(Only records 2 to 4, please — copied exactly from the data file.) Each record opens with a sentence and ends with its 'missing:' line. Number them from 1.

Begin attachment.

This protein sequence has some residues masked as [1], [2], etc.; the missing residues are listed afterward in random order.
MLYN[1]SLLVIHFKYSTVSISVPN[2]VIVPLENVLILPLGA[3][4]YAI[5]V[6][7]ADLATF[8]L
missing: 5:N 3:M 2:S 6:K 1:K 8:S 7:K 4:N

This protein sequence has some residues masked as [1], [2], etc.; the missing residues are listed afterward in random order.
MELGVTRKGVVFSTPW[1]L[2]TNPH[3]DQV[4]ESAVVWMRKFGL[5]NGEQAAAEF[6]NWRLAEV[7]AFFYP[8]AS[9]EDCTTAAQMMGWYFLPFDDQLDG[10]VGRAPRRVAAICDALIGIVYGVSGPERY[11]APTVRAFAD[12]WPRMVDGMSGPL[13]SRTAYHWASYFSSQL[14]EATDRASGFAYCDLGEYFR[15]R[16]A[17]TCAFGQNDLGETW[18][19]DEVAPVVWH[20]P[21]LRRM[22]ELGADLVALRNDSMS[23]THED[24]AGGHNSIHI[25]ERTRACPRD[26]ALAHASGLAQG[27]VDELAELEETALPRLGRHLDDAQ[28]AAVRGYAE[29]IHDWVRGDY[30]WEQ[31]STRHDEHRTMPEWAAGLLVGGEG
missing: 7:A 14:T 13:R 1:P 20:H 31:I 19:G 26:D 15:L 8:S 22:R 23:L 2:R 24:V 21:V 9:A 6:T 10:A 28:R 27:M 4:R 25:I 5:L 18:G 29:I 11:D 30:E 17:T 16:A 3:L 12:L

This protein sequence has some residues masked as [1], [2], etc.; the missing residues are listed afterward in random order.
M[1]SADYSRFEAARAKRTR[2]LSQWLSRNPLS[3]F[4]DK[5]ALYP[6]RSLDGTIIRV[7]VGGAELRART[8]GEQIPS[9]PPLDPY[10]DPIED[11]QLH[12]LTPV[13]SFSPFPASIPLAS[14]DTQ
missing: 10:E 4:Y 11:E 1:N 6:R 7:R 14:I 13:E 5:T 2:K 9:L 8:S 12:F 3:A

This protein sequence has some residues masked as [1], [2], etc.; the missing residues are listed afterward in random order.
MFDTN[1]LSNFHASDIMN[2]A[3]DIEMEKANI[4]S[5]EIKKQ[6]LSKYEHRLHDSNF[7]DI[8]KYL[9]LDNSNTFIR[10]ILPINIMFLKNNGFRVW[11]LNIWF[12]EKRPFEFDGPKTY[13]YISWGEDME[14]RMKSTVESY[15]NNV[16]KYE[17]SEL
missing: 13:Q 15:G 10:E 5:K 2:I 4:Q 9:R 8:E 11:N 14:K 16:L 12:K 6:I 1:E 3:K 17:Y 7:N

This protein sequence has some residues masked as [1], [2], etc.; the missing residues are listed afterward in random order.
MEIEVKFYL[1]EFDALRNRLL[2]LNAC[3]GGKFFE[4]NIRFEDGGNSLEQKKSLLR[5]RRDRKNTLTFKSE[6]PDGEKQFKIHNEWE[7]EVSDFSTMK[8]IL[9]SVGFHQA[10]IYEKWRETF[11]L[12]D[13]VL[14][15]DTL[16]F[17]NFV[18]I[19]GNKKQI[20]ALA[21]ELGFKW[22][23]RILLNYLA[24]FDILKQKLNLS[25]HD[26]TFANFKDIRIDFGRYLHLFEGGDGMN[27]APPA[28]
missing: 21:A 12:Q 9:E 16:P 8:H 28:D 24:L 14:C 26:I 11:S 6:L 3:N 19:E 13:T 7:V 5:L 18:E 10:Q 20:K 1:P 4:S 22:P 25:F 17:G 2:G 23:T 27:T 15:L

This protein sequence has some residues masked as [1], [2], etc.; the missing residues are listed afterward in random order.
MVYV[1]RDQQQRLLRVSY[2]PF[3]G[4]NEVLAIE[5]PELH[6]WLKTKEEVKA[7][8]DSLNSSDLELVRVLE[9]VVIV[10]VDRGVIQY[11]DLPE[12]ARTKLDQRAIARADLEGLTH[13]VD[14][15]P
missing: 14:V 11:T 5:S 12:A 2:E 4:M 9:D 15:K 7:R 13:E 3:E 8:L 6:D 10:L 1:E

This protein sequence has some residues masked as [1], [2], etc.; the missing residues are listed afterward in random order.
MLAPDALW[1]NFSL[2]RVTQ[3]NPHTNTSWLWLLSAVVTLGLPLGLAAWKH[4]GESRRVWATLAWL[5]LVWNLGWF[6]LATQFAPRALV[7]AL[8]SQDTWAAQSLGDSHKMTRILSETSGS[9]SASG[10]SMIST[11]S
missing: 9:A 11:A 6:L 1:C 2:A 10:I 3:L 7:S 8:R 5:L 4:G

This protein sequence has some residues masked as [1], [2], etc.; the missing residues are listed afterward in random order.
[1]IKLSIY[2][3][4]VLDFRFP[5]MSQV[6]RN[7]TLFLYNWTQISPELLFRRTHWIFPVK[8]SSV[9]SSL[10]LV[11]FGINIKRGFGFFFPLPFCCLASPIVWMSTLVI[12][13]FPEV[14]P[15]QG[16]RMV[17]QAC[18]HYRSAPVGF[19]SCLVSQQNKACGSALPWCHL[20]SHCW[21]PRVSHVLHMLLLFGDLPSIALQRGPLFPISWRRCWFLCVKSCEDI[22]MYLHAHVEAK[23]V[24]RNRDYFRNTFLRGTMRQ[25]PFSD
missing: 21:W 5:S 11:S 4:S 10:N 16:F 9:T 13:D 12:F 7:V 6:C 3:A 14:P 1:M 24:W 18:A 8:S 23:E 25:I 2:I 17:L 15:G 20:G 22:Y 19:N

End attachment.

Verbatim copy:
This protein sequence has some residues masked as [1], [2], etc.; the missing residues are listed afterward in random order.
MELGVTRKGVVFSTPW[1]L[2]TNPH[3]DQV[4]ESAVVWMRKFGL[5]NGEQAAAEF[6]NWRLAEV[7]AFFYP[8]AS[9]EDCTTAAQMMGWYFLPFDDQLDG[10]VGRAPRRVAAICDALIGIVYGVSGPERY[11]APTVRAFAD[12]WPRMVDGMSGPL[13]SRTAYHWASYFSSQL[14]EATDRASGFAYCDLGEYFR[15]R[16]A[17]TCAFGQNDLGETW[18][19]DEVAPVVWH[20]P[21]LRRM[22]ELGADLVALRNDSMS[23]THED[24]AGGHNSIHI[25]ERTRACPRD[26]ALAHASGLAQG[27]VDELAELEETALPRLGRHLDDAQ[28]AAVRGYAE[29]IHDWVRGDY[30]WEQ[31]STRHDEHRTMPEWAAGLLVGGEG
missing: 7:A 14:T 13:R 1:P 20:H 31:I 19:G 26:D 15:L 8:S 22:R 23:L 2:R 24:V 21:V 9:A 6:T 10:A 28:R 27:M 4:R 25:I 5:L 18:G 29:I 11:D 30:E 17:T 16:A 3:L 12:L

This protein sequence has some residues masked as [1], [2], etc.; the missing residues are listed afterward in random order.
M[1]SADYSRFEAARAKRTR[2]LSQWLSRNPLS[3]F[4]DK[5]ALYP[6]RSLDGTIIRV[7]VGGAELRART[8]GEQIPS[9]PPLDPY[10]DPIED[11]QLH[12]LTPV[13]SFSPFPASIPLAS[14]DTQ
missing: 10:E 4:Y 11:E 1:N 6:R 7:R 14:I 13:E 5:T 2:K 9:L 8:S 12:F 3:A

This protein sequence has some residues masked as [1], [2], etc.; the missing residues are listed afterward in random order.
MFDTN[1]LSNFHASDIMN[2]A[3]DIEMEKANI[4]S[5]EIKKQ[6]LSKYEHRLHDSNF[7]DI[8]KYL[9]LDNSNTFIR[10]ILPINIMFLKNNGFRVW[11]LNIWF[12]EKRPFEFDGPKTY[13]YISWGEDME[14]RMKSTVESY[15]NNV[16]KYE[17]SEL
missing: 13:Q 15:G 10:E 5:K 2:I 4:Q 9:R 8:E 11:N 14:K 16:L 12:K 6:I 1:E 3:K 17:Y 7:N